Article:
An individual's net worth is the amount by which his or her assets exceed liabilities, calculated by subtracting total liabilities (what is owed) from total assets (what is owned). Our net worth can tell us many things, but mainly it provides a measure of one's financial situation at this point in time - steady increases in net worth over time indicate good financial health. A small, but growing number of individuals are labeled "high net worth individuals," or HNWIs. The present article will explain this classification, and explore the top ranking nations by population of HNWIs.

HNWI Classification
Although there is no exact definition for how much wealth a person must have in order to be considered an HNWI, the classification generally refers to those who have at least $1 million in liquid financial assets. The 2012 World Wealth Report, released by business consultant Capgemini and its partner RBC Wealth Management, further clarifies the definition to include only those individuals who have at least US$1 million in investable assets, excluding primary residence, collectibles, consumables and consumer durables. In other words, only assets that can be easily converted into investments contribute to the net worth figure.

Global Trends in HNWI
The 2012 World Wealth Report by Capgemini and RBC Wealth Management found that in 2011 the financial wealth of HNWIs decreased 1.7% for all regions except the Middle East, the first decline since the 2008 financial crisis, when global HNWI wealth dropped by 19.5%. Multiple factors contributed to this second decline in wealth in four years, particularly the uncertainty over the continuing eurozone debt crisis, which increased market volatility and slowed global economic growth.

Despite this decline in wealth, the worldwide HNWI population grew to 11 million in 2011, a modest 0.8% growth over the prior year. George Lewis, Group Head at RBC Wealth Management stated, "While more people surpassed the US$1 million disposable income level in 2011, the aggregate wealth of high net worth individuals declined overall, as market volatility to its toll."

The World Wealth Report also cited that while North America remained the largest region in terms of HNWI wealth, the Asia-Pacific region became, for the first time, the world's leader in HNWI population, with 3.37 million high net worth individuals. The United States remained the leading nation in terms of population.

The World's HNWI Population Leaders
During 2011, the United States, Japan and Germany accounted for 53.3% of global HNWI population. The previous year, these three nations represented 53.1% of the world's HNWI population. For 2011, the top 13 ranking nations by HNWI population were:

The United States
2011 HNWI Population: 3,068,000
2010 HNWI Population: 3,104,000
Percent change: -1.2%

2011 HNWI Population: 1,822,000
2010 HNWI Population: 1,739,000
Percent change: 4.8%

2011 HNWI Population: 951,000
2010 HNWI Population: 924,000
Percent change: 3.0%

2011 HNWI Population: 562,000
2010 HNWI Population: 535,000
Percent change: 5.2%

United Kingdom
2011 HNWI Population: 441,000
2010 HNWI Population: 454,000
Percent change: -2.9%

2011 HNWI Population: 404,000
2010 HNWI Population: 396,000
Percent change: 1.9%

2011 HNWI Population: 280,000
2010 HNWI Population: 282,000
Percent change: -0.9%

2011 HNWI Population: 252,000
2010 HNWI Population: 243,000
Percent change: 3.6%

2011 HNWI Population: 180,000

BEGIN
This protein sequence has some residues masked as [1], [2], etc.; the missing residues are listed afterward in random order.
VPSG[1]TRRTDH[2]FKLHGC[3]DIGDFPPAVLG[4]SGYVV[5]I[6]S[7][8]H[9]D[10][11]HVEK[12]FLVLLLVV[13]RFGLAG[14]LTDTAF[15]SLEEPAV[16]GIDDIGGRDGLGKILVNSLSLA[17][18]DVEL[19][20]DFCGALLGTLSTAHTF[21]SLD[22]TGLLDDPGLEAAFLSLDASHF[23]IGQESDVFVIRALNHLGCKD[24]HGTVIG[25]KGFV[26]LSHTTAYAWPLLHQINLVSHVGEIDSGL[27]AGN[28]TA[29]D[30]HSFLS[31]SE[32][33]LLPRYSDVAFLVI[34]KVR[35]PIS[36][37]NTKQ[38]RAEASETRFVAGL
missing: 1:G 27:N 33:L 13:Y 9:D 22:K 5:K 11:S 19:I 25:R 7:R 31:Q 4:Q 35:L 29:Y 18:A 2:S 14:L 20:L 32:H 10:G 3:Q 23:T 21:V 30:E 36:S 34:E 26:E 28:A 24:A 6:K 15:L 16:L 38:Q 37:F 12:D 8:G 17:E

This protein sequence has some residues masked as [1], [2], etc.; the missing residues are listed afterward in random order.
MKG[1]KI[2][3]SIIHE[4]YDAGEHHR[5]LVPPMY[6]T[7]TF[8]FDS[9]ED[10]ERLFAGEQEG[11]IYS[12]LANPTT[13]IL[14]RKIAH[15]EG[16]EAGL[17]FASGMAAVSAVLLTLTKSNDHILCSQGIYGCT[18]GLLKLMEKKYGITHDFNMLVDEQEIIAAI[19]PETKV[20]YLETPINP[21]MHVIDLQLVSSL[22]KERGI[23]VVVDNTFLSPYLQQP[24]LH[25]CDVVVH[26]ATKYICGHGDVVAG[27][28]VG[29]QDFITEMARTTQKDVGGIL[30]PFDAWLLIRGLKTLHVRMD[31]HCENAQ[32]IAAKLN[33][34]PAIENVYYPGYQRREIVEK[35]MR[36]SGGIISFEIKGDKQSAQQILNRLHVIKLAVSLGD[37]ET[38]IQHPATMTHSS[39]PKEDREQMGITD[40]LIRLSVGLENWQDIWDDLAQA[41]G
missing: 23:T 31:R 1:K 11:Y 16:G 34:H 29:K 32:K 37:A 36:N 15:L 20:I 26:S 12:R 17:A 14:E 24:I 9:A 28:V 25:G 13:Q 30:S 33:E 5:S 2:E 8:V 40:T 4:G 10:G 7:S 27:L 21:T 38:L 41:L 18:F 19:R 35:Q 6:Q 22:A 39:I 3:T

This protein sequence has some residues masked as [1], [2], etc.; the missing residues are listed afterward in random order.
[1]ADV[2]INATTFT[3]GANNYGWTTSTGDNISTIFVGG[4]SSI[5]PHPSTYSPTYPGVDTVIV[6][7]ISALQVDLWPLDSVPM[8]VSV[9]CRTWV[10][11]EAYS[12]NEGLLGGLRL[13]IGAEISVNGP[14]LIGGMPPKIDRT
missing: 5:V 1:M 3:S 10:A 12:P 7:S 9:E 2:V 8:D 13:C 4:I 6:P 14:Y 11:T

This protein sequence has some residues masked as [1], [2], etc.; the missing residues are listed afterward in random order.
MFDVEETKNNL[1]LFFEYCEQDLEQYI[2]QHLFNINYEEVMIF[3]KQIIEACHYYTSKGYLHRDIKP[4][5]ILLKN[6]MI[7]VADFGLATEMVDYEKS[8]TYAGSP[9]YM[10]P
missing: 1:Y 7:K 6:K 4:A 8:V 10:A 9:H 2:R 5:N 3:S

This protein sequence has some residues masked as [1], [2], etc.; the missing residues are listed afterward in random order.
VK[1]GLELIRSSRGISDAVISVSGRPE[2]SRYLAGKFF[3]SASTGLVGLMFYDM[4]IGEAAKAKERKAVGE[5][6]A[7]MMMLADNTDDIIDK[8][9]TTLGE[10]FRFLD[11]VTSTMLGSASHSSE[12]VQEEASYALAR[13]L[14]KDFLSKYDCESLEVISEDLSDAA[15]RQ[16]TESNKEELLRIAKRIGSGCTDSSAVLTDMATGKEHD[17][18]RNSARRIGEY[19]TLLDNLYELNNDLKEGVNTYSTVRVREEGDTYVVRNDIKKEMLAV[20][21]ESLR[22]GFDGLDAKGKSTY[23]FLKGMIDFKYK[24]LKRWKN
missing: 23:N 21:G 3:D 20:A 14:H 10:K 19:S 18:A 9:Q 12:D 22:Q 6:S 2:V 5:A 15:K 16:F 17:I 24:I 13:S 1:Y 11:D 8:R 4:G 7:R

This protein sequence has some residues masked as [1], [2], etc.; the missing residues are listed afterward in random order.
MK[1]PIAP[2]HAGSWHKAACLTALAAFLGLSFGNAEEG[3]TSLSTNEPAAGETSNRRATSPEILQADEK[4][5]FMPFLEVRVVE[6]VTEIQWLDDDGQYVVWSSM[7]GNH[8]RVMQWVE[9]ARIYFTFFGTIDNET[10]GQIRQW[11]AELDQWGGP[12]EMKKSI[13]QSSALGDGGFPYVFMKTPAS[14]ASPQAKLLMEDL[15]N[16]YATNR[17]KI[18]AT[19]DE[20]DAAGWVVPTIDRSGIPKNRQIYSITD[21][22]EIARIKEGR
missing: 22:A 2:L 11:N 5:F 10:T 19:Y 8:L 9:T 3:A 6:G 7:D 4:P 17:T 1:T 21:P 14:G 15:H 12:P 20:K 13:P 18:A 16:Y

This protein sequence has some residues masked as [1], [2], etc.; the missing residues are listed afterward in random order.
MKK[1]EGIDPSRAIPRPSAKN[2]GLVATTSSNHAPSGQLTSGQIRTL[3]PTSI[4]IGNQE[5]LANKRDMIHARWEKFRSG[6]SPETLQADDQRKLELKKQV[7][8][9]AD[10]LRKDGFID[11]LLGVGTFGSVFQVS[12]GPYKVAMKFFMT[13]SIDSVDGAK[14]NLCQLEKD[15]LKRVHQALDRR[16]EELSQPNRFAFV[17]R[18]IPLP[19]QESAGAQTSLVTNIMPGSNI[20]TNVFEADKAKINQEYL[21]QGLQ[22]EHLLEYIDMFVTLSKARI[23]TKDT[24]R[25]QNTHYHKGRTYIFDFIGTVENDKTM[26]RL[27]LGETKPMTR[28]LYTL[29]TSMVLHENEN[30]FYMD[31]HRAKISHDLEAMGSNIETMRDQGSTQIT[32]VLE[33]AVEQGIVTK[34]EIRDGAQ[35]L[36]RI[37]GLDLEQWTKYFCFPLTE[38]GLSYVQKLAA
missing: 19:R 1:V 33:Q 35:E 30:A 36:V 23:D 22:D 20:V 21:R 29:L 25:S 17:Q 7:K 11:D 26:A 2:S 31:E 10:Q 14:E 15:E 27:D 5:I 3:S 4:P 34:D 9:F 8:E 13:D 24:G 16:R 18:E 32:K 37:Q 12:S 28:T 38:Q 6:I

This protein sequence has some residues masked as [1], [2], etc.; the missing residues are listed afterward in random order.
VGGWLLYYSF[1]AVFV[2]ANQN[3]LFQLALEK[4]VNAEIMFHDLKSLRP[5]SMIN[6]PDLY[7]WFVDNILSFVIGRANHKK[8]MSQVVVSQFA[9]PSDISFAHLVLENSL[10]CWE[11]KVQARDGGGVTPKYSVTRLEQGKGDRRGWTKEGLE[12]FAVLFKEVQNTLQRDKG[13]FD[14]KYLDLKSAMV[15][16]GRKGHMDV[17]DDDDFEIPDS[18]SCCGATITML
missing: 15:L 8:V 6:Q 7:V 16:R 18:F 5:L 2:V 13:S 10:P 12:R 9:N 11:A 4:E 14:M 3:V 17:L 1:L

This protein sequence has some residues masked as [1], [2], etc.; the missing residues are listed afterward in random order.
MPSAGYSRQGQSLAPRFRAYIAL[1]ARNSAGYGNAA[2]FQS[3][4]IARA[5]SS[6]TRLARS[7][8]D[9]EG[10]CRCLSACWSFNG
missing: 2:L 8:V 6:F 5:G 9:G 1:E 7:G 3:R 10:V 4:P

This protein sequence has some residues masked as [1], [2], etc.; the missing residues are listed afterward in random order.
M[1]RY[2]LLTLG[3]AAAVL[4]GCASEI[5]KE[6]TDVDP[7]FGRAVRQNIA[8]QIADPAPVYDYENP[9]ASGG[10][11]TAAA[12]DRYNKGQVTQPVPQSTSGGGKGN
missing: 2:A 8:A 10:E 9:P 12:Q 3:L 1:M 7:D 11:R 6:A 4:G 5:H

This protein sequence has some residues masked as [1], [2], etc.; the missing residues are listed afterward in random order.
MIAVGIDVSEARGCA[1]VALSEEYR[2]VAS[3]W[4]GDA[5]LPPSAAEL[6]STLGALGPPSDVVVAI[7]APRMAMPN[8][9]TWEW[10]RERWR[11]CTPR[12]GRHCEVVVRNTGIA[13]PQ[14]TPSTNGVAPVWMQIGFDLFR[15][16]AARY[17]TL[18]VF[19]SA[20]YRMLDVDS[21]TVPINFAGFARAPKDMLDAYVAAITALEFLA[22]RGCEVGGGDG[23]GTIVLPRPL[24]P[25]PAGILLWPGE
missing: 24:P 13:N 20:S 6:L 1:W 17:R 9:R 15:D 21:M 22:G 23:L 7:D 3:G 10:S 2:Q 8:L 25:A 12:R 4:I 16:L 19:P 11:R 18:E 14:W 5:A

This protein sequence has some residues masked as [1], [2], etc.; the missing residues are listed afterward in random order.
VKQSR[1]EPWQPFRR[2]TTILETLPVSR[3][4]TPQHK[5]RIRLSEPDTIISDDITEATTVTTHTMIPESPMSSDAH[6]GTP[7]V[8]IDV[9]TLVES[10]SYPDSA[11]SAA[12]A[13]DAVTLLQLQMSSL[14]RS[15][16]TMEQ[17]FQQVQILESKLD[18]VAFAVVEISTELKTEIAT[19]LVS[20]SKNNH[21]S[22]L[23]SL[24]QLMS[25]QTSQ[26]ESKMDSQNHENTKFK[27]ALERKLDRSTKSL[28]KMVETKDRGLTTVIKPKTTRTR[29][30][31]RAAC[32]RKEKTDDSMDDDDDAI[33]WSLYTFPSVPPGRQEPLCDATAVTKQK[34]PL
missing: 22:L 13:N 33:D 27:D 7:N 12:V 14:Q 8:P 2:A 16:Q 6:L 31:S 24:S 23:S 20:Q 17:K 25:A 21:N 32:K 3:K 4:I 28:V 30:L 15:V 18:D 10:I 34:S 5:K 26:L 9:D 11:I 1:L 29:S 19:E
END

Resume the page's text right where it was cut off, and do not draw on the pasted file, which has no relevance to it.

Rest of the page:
2010 HNWI Population: 193,000
Percent change: -6.9%

2011 HNWI Population: 168,000
2010 HNWI Population: 170,000
Percent change: -1.3%

2011 HNWI Population: 165,000
2010 HNWI Population: 155,000
Percent change: 6.2%

South Korea
2011 HNWI Population: 144,000
2010 HNWI Population: 147,000
Percent change: -1.5%

Countries Losing the Most HNWIs in 2011
South Korea made the list of the top 13 largest HNWI populations at India's expense. India had been included in the world's top 12 NHWI segments in 2010, but lost its spot due to a significant drop in HNWI population during 2011. In fact, India and Hong Kong were the hardest-hit nations in terms of the number of HNWIs. In India, the size of the HNWI population fell by 18% in response to several economic and political factors including a slump in its equity-market capitalization. Hong Kong, by comparison, lost 17.4% of its HNWIs over the previous year, a decrease spurred by a decline in stock-market capitalization and concerns about the eurozone crisis.

Singapore and Poland also experienced significant declines in HNWI population, partly because of the effects of the eurozone crisis. Poland saw a drop in foreign investment, while Singapore lost exports, and both countries suffered losses in equity-market capitalization. As a result, Singapore lost 7.8% of its HNWI population and Poland's HNWI dropped by 7.3%.

The Bottom Line
The United States, Japan and Germany together make up 53.3% of the total worldwide high net worth individual population. While the number of HNWIs increased in 2011, the overall wealth decreased. The eurozone debt crisis was considered the single largest investor concern during 2011. However, other economic and political factors contributed to investor uncertainty, including:

  • Numerous sovereign-debt rating downgrades in Europe

  • Massive public-debt levels in Greece

  • Standard & Poor's downgrading of the U.S. sovereign-debt rating

  • Geopolitical tension in the Middle East

  • Rising inflation, declining exports and natural disasters in the Asia-Pacific region

  • While the number of HNWI may be interesting to some from a trivial perspective, certain analysts use this data to help evaluate historical and current global economic trends and conditions, and to predict future paths.
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